Bossism provides the illusion of the consent of the governed: “Hey, the voters chose us.” Yet, in reality, there is no choice. Expert in the practice of transactional politics, the governing cabal of the political machine abuses the civic and political powers at its disposal to rig the electoral outcome and ensure its primacy by cementing a coalition of the corrupt with their dependent constituencies.

Thus, in ways similar to the patterns of fascism and Communism, bossism is a materialist ideology implemented to deny the free exercise of the franchise by the sovereign citizenry. That “50-percent-plus-one” of the citizenry is seduced by government largesse (or, more accurately, the never honored promise of it), does not justify its rule any more than it would that of fascists or communists who took it by force. The thing all three of these ideologies have in common is their inherently evil impact upon those who disagree and dissent. Nonetheless, as with the scourge of racism, the good people have united to support good government and made great strides eradicating bossism, though much remains to be done in both instances.

Will it be done?

In 1809, Thomas Charlton wrote, “The price of liberty is eternal vigilance.” Today, vigilant citizens are witnessing a recrudescence of these three dangerous ideologies, due to the increasingly secular Left’s unholy ideological trifecta: employing fascist tactics to impose socialism administered by an unelected, elitist bureaucracy that has already abused the police powers of the state to rig the 2016 presidential election (unsuccessfully, thank heavens). They mean to continue to act similarly by redistributing wealth to their dependencies and cement a 50-percent-plus-one electorate that would ensure the perpetual hegemony of the administrative state over the sovereign people.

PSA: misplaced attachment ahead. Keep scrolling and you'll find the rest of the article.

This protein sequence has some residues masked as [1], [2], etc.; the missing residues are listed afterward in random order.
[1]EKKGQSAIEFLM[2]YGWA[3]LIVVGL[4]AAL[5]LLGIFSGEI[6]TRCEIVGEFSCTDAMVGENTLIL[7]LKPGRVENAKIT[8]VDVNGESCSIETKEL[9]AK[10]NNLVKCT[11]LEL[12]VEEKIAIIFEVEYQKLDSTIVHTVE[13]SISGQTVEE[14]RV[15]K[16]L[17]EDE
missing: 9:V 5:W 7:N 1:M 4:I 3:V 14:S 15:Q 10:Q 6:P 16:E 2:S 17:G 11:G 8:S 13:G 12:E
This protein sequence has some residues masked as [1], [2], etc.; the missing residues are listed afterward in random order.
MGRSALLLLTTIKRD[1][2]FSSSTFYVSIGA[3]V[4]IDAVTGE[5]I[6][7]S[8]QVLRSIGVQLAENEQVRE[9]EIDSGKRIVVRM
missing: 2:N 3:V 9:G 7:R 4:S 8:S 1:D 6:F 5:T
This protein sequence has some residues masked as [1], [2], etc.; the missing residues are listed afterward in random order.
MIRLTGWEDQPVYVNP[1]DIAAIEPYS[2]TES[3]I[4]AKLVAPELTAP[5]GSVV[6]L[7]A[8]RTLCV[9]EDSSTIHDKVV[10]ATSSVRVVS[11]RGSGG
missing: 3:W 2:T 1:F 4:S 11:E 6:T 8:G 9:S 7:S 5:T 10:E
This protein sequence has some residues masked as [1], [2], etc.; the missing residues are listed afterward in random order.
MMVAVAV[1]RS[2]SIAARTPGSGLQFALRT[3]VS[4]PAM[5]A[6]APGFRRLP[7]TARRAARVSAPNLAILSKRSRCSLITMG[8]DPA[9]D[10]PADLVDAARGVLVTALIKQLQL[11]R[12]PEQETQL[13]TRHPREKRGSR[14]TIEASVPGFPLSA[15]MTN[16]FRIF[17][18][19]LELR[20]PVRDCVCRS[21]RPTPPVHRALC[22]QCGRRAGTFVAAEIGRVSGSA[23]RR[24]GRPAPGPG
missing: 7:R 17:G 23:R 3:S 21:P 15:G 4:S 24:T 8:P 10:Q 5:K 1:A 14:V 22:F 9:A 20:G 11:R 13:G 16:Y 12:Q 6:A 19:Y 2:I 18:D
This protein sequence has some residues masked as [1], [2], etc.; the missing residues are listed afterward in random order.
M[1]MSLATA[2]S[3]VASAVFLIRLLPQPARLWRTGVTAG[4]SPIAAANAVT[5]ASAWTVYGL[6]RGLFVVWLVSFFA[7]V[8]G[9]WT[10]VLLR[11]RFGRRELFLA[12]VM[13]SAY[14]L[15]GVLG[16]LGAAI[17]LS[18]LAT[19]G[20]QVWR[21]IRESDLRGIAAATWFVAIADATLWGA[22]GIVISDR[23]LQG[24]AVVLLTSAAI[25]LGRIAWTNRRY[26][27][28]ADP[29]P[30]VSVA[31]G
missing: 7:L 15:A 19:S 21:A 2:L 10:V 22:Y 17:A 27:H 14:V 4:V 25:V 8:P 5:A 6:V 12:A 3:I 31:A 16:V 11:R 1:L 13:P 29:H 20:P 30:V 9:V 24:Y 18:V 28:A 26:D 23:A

While examining and confronting the roots of the Left’s unholy trinity of ideologies, a curious insight occurred to me: my father never thought I’d read one of the three books and agree with any of them. He believed American exceptionalism was a self-evident truth even a 12-year-old would see. I did.

Ironically, in its perverse way, the Left agrees. This is why the Left strains to impose upon our free people a “cancel culture”; unconstitutional bans on “hate speech” (i.e., anything with which the Left disagrees); the campus silencing of conservative views and the creation of “safe spaces” from the free exchange of dissenting opinions; and, yes, relegating the books of dead white males down the memory hole—with the exceptions of The Communist Manifesto and other inked screeds of similarly loathsome ilk.

Aiming as they do to eradicate free speech, their full list is as long as it is wrong and dangerous for the perpetuation of citizen sovereignty over the state, for all are designed to advance the Left’s totalitarian agenda encompassing the three vile ideological threats to America. Such intellectual cowardice is necessary for the Left, because their hateful aims cannot survive the scrutiny of dissenting views by a free and sovereign citizenry.

Perhaps my father, who passed away in 1984, was more perspicacious than I thought. In 1980, the lifelong Democrat voted for Ronald Reagan. Nineteen years old in 1984, so did I. It was my first act of eternal vigilance against the unholy trinity of ideological viruses threatening our free republic.

Thanks, Dad.